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Randy Neitzel

Randy Neitzel

Volunteer, Husband, Family Cook and 60 Pounds Lighter After Nutrition Counseling 

Edmore, Michigan

“My nutrition counselor taught me the right way to eat . . . She put everything in very simple terms and took the time to make sure I understood.”

From Beef to Buffalo Randy Neitzel Finds a Healthier Diet in Simple Food Alternatives 

Randy Neitzel of Edmore knows you’re never too old to learn something new. After seeking nutrition counseling, he learned an entirely new way of eating that may have saved his life.

Last June, routine blood tests indicated that Randy’s cholesterol and blood glucose levels were high. “My doctor told me if I didn’t do something I would develop diabetes,” he said. His doctor’s warning spurred him to seek help from a nutrition counselor at MidMichigan Medical Center–Gratiot. 

Randy said his counselor was an excellent instructor. “She explained things in a way I could understand. She put everything in very simple terms and took the time to make sure I understood,” he said. After an initial face-to-face meeting, they followed up with email and telephone sessions. 

An early -- and valuable -- lesson learned was portion control. “That really hit home,” Randy said. “For several weeks I wrote down everything I ate and drank. It made a world of difference when I realized how much I was eating.” Before starting his healthy-eating plan, he would eat two big cheeseburgers at a meal. “Now, I eat eight ounces of meat for the entire day.” 

He also learned to make better food choices. “We eat more fresh fruit and veggies. We also eat a lot of fish and buffalo, which is a leaner meat than beef,” Randy said. “I read labels, too. It’s unbelievable how much sugar and salt are in some foods.” 

At first, Randy thought changing eating habits would be a problem because he loves to cook. As it turns out, he also enjoys gathering new ideas and healthy tips and incorporating them into his cooking style. He has mastered the art of substitution; he now uses soy cheese instead of milk cheese and uses broccoli coleslaw instead of spaghetti. Randy and his wife, Cindy, frequently shop at a farmer’s market for fresh produce.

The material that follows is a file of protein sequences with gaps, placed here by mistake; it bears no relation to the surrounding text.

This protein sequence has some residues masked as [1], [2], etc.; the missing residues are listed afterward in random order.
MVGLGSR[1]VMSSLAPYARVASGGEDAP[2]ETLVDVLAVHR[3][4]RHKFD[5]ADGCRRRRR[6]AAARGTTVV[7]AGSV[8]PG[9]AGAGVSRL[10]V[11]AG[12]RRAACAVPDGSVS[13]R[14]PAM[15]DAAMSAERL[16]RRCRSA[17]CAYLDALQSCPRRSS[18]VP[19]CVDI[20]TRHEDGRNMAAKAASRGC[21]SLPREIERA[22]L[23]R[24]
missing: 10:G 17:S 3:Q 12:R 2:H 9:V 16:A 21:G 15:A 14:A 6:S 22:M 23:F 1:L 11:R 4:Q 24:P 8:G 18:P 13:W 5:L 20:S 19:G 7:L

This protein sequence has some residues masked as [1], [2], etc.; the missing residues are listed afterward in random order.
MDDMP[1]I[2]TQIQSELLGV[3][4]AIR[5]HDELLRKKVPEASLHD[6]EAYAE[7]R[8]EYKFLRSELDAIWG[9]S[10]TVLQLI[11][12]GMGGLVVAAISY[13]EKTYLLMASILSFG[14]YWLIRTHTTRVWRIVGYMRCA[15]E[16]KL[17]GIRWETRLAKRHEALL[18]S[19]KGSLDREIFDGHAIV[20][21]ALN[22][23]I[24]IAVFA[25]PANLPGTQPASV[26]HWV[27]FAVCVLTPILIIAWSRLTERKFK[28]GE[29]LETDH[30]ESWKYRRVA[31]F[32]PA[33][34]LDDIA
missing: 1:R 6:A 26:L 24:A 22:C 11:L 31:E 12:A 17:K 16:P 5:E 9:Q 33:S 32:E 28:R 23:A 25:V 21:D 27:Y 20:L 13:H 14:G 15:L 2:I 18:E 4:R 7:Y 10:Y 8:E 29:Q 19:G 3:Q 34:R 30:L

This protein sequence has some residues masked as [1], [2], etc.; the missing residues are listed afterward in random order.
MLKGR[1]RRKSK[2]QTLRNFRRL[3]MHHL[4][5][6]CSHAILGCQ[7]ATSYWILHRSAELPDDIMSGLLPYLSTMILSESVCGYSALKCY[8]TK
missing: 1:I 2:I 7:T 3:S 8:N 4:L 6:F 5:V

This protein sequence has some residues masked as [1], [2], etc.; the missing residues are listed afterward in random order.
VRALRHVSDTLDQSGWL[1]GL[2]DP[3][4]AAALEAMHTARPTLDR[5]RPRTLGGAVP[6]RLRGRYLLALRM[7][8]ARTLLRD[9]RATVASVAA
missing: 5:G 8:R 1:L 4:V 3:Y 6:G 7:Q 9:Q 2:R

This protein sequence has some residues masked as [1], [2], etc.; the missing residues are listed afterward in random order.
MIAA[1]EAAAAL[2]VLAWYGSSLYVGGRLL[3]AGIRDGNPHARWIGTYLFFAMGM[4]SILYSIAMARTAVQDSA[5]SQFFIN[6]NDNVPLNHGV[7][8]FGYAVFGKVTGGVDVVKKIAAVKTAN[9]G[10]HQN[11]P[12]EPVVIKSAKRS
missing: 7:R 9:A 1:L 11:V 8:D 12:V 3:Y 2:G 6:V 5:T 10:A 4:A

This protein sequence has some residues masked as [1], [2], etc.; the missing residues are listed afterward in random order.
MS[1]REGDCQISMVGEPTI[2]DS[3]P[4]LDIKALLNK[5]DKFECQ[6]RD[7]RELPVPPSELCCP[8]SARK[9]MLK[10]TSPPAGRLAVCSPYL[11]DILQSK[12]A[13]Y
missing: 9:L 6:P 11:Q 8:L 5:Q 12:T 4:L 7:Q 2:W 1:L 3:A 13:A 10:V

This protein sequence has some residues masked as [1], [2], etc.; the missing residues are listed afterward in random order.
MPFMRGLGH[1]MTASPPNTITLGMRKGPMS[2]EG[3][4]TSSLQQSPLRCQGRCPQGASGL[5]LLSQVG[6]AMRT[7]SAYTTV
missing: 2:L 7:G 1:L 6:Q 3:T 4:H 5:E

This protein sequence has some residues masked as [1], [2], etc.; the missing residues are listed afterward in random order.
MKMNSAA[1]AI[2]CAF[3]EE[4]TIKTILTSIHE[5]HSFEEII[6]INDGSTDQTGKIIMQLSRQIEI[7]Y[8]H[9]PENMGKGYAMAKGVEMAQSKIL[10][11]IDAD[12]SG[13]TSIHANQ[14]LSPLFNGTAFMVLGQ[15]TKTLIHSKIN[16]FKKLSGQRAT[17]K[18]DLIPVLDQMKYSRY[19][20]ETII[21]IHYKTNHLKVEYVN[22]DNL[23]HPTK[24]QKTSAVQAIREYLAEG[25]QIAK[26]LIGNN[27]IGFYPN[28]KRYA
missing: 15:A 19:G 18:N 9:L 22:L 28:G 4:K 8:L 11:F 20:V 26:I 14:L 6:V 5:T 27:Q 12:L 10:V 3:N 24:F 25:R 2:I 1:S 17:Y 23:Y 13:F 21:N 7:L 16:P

He admits it took a few weeks to adjust to the new eating plan. “Initially I was dissatisfied with my food compared to what I had been eating, but I stuck to it. The threat of developing diabetes scared me,” Randy said. He pointed out that his preference for food changed, too. “One day, someone gave me a little snack cake and it tasted terrible – I no longer have a desire to eat them.”

Randy’s efforts paid off; he is 60 pounds lighter and his health has dramatically improved. He takes fewer medications, his cholesterol dropped from more than 300 to 141 and his blood glucose levels are now in the normal range. “Simple food substitutions can go a long way in maintaining a healthy diet,” says Adrianne Scates, R.D., C.N.S.C. at MidMichigan Medical Center – Midland. “Educating yourself on food and nutrition is the first step.” 

For Randy, the best news of all is that he is beating the threat of diabetes. He is happy to share credit. “My nutrition counselor taught me the right way to eat,” he said. “I really appreciate her help.”



Experienced, registered dietitians are available for one-on-one counseling at MidMichigan Medical Center–Gratiot. For more information call (989) 466-3378 or (989) 466-3244. Participants learn about healthy eating habits and behavior change, nutrient content of foods, food preparation techniques, grocery shopping, food labels and eating out. Counseling can also be tailored for special dietary concerns such as diabetes, high cholesterol, food allergies, pregnancy, bariatric surgery and more.
To learn about other weight-loss programs and services available through MidMichigan Health visit